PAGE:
Most Chinese shoppers are very cautious when going out, the survey found

Shoppers enter a newly opened Sam’s Club in Beijing in December. 23, 2022, the chain’s fourth store in the Chinese capital.

Zhao Jun | China News Service | Getty Images

BEIJING – Most Chinese still don’t want to leave their apartments, despite an easing of Covid-related restrictions, an Oliver Wyman survey found.

More than 90 percent of consumers surveyed over the weekend said they are avoiding going out, the consultancy said. Almost 60% of respondents said they would not be comfortable going out in public for at least the next few months.

After months of increasingly strict measures to control beaches from Covid-19, mainland China suddenly ended most restrictions in early December. Meanwhile, infections began to rise in Beijing and later in other cities, such as Shanghai. Visits to fever clinics soared, straining an already stretched public health system.

“We noticed that many high streets and shopping centers were deserted in December,” Kenneth Chow, director, Oliver Wyman, said in an email this week.

“Due to the increase in infection, many companies we spoke to expressed concerns about labor shortages, as a significant proportion of their staff have been ill and some are struggling to maintain the their level of service,” Chow said.

Anecdotally, while many more people went out to Beijing’s malls and attractions over the weekend, not all stores had yet reopened. Venues were modestly crowded, but not at the packed levels that had been typical of the city of 22 million before the pandemic.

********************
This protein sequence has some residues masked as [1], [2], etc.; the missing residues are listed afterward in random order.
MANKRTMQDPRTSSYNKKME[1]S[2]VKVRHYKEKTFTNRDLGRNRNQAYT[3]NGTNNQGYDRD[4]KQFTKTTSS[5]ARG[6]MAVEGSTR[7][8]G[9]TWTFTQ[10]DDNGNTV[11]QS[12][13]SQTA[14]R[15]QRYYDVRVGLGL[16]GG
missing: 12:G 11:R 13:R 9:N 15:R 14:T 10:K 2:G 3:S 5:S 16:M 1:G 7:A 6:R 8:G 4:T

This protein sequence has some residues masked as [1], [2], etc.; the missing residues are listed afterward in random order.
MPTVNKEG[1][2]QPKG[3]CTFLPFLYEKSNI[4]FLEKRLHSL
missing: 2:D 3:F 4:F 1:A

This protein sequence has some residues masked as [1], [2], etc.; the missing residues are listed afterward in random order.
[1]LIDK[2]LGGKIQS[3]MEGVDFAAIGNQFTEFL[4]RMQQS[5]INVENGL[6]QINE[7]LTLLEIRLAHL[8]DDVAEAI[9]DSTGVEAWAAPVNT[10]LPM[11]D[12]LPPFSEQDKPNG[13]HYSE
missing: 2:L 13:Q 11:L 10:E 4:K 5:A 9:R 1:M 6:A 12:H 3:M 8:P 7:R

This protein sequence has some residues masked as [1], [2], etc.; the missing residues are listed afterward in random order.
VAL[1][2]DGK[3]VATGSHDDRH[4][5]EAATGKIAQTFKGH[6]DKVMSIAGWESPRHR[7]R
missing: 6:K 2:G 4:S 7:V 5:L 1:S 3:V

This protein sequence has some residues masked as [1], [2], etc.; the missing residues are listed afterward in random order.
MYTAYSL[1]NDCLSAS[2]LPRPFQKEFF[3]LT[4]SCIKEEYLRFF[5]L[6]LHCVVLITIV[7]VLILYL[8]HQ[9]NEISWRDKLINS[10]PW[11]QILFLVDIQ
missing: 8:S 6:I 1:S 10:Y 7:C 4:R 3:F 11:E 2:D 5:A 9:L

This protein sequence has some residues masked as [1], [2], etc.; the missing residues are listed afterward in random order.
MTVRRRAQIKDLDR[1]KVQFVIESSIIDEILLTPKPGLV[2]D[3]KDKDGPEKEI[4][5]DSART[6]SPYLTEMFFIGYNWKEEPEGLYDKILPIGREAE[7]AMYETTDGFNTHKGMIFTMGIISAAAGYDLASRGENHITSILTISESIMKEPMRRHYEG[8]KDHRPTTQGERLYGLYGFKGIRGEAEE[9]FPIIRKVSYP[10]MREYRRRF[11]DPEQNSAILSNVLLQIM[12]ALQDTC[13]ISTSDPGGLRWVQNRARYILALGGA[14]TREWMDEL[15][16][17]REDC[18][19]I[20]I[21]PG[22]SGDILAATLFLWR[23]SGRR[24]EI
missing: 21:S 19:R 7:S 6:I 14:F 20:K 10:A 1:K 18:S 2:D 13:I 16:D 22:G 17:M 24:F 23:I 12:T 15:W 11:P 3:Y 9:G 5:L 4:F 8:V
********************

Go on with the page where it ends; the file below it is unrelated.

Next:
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Only 8% of consumers surveyed felt comfortable going out right now, Oliver Wyman said.

The study covered 4,500 Chinese over the age of 16, from all sizes of cities, and was weighted to be representative of China’s urban population.

Local interest in saving rather than spending has risen to record highs this year, according to surveys conducted over the past two decades by the People’s Bank of China.

Nearly 62 percent of respondents said they preferred to save rather than spend or invest, according to fourth-quarter results released Tuesday. This is an increase from 58% at the beginning of the year.

People who planned to spend more were more likely to do so on health and education, the survey found.

General caution when traveling

And despite data showing increased interest in travel, Oliver Wyman’s survey indicated that most Chinese remain cautious.

Less than a fifth of respondents said they planned to travel during the upcoming Lunar New Year at the end of January, the consultancy said, noting that Chinese were more interested in traveling if they were wealthier.

However, the survey was conducted before China announced on Monday that from January. 8, travelers should no longer be quarantined upon arrival on the mainland.

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